Vitamin E May Protect the Lungs

SUNDAY, May 16 (Health.com) — People who take vitamin E supplements regularly for years—whether they are smokers or nonsmokers—may lower their risk of chronic obstructive pulmonary disease (COPD), the lung condition that is the fourth leading cause of death in the United States.

COPD includes emphysema and chronic bronchitis and is often, but not always, caused by smoking.

While the risk reduction is relatively small, 10%, COPD is a common and life-threatening condition in which a decline in lung function can be slowed down but not reversed. COPD symptoms include shortness of breath, coughing, and fatigue.

“The effect appears to be modest. But for something for which there isn’t really any effective therapy and tends to be a degenerative condition, anything that would reduce the risk even somewhat is not an insubstantial benefit,” says Jeffrey B. Blumberg, PhD, a professor of nutrition at Tufts University in Boston who was not involved in the study.

The research, from the government-funded Women’s Health Study, included 39,876 women 45 years and older who were free of COPD before they were randomly assigned to take a placebo, vitamin E supplements (600 IU every other day) or aspirin (100 mg per day), either alone or in combination. At the end of 10 years, 760 of the 19,937 women who took vitamin E alone or with aspirin developed COPD compared with 846 of the 19,939 who took a placebo or aspirin alone—a 10% risk reduction. Vitamin E did not lower the risk of asthma, a condition associated with a higher risk of COPD.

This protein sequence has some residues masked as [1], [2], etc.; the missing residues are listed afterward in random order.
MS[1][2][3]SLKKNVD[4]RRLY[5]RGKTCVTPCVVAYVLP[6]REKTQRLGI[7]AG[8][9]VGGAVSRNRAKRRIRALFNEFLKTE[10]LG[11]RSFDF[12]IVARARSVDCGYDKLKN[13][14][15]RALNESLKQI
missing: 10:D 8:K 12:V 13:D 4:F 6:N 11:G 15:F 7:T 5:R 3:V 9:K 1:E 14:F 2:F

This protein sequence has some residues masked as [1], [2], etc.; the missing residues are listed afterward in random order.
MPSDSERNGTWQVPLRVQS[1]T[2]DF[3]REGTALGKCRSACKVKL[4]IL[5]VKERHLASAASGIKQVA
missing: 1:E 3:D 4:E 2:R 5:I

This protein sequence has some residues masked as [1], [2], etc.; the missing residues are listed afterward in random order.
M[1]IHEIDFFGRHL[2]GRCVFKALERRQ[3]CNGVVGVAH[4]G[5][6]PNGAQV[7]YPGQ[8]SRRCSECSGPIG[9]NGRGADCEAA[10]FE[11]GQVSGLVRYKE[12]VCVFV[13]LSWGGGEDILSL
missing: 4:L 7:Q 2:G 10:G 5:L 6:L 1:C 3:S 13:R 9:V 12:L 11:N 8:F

The researchers took into account factors such as cigarette smoking and age, which can affect COPD risk. The study, conducted by Cornell University and Brigham and Women’s Hospital researchers, is to be presented this week at the annual American Thoracic Society meeting in New Orleans.

The idea that vitamin E can reduce the risk of developing COPD is “biologically plausible,” says Yvonne Kelly, PhD, an associate professor in the department of epidemiology and public health at University College London. Experts believe vitamins A, C, and E—the so-called ACE antioxidants—combat oxidative stress in the lungs that can lead to COPD.